Don is a recent widower devastated by the loss of his wife. On the day of her funeral, he attempts to attend to the various errands and tasks of the occasion, like getting soup for his father.
But as Don goes about his day, he discovers that even the simplest activities prove difficult in the thicket of his grief. He faces indifference, insensitivity and the selfishness of people as he tries to carry the burden of his pain. And just when he reaches his breaking point, he’s faced with the ultimate challenge.
Written and directed by Grant Lafferty, this short dramedy achieves a high-wire act of tone and emotion. As the storytelling follows its grieving, heartbroken main character, it traces Don’s interactions with the world at large and discovers a world indifferent to suffering and devoid of empathy. It’s bleak and pessimistic, as we observe Don as he navigates his way through a pageantry of self-absorption and selfishness. But it adds levity to its dark worldview with a wry, deadpan tone and creative execution.
There’s a meticulous deliberateness to almost all aspects of the film, from the spare yet vivid dialogue to the dark, weighty images rich with moody colors and shadows to the steadfast pacing. The look and feel have sadness and melancholy that reflect Don’s emotions, with a slower pace that feels like the depression he seems to be falling in.
But even as Don’s emotions escalate, the rhythms of the film remain the same, as evidenced in a sad but hilarious scene where Don is trying to buy soup for his father-in-law. The hostile cashier refuses to sell it to Don because the soup isn’t on sale until later in the day. As Don gets upset, the cashier refuses to acknowledge Don’s special circumstances and emotions. The comedy comes from the counter clerk’s fierce commitment to not selling Don the soup he wants until the proper time. The tragedy is that the world simply doesn’t care that Don is falling apart.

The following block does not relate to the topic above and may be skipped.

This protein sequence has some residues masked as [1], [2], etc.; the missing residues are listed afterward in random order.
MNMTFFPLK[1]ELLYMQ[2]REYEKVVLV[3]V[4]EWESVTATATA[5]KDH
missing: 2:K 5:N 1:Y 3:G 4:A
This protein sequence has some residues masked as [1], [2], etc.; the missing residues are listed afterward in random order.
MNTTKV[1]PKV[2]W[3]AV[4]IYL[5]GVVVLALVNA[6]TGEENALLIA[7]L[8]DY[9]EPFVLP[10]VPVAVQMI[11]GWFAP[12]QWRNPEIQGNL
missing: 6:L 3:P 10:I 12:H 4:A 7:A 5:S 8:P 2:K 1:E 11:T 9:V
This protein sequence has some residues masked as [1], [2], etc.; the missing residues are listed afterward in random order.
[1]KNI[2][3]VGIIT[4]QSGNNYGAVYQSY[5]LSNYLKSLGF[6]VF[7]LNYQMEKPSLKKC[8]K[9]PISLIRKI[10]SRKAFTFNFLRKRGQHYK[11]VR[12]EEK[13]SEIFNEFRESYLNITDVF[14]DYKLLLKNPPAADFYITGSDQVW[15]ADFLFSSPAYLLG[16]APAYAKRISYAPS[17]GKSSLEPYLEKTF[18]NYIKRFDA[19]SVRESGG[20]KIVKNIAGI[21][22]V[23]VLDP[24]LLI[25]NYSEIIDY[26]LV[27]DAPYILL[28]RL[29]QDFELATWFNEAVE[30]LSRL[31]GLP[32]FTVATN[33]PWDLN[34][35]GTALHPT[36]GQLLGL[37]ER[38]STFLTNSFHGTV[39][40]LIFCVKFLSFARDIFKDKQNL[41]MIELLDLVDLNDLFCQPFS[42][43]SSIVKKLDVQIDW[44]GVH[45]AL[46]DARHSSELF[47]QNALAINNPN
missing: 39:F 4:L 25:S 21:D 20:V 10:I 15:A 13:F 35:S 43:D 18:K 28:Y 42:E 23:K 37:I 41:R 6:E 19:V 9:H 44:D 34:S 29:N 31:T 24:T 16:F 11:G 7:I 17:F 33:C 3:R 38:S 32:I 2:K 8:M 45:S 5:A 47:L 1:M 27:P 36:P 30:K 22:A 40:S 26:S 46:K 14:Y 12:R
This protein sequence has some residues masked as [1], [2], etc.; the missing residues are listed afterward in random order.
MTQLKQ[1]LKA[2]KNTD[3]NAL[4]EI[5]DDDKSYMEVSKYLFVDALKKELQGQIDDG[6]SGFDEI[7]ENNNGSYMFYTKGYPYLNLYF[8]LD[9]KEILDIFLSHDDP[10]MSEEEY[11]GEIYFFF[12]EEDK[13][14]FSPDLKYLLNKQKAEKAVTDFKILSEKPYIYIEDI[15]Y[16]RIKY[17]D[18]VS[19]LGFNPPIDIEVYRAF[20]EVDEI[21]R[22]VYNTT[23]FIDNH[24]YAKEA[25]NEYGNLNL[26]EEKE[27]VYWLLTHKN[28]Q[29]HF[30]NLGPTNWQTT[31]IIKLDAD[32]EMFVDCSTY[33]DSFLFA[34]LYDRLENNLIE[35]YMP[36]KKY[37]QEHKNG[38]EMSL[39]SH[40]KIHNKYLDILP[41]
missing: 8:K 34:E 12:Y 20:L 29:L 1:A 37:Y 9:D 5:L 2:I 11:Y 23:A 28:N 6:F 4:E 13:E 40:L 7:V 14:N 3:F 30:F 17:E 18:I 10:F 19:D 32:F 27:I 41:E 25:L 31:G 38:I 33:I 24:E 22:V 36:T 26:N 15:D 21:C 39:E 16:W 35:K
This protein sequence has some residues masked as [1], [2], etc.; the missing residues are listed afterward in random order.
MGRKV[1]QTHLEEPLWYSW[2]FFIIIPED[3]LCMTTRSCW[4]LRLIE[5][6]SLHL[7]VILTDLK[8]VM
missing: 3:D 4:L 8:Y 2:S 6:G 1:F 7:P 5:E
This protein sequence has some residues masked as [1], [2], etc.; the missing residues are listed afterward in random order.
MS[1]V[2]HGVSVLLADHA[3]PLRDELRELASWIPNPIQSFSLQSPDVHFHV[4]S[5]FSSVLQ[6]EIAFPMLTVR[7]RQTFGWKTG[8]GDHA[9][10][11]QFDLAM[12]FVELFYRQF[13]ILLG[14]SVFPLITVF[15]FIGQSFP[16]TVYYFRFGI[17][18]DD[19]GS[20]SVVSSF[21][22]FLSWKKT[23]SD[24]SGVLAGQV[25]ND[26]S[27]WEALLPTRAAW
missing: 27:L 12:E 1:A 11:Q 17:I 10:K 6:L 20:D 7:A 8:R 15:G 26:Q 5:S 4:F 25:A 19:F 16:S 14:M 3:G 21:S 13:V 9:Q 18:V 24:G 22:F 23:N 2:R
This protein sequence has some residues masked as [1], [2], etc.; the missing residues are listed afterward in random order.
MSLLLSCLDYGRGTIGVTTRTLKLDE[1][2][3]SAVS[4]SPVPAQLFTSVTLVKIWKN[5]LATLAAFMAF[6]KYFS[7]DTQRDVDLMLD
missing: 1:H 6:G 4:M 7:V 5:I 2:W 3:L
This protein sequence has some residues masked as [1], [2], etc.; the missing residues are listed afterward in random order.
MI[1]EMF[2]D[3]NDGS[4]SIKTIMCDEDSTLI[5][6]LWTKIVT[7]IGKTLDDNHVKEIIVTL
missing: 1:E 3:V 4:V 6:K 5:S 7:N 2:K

This central theme guides Don’s other interactions in the film, and each slight and offense piles up. Actor Michael Mau is the emotional heart of the film, and plays Don’s grief with empathy, like a fog that he can barely see out of. As the story proceeds, he grows increasingly distressed and outraged as he confronts more and more examples of humanity’s lack of compassion, which only compounds his sadness. It’s hard not to feel for Don as he deals with the worst day of his life and to understand his rage and meltdown when confronted with the biggest outrage yet.
“A Man Departed” has shades of the Coen brothers in its deft blend of dry comedy with thorny human emotions, creating a character experiencing intense emotional distress and a world so mired in their self-absorption that we lose sight of humanity. It’s ultimate a portrait of grief, and how isolating and lonely of an experience it can be. The loss of a loved one is already hard enough. But “A Man Departed” also captures how the lack of acknowledgment and kindness in the outside world adds to the pain and alienation, leaving those experiencing grief feeling like islands cut off from the rest of humanity. Luckily, Don finds some sense of acknowledgment and understanding in the strangest of places, and some respite from an uncaring, brutal world, where we ourselves are the bright spots of compassion in a world lacking in it.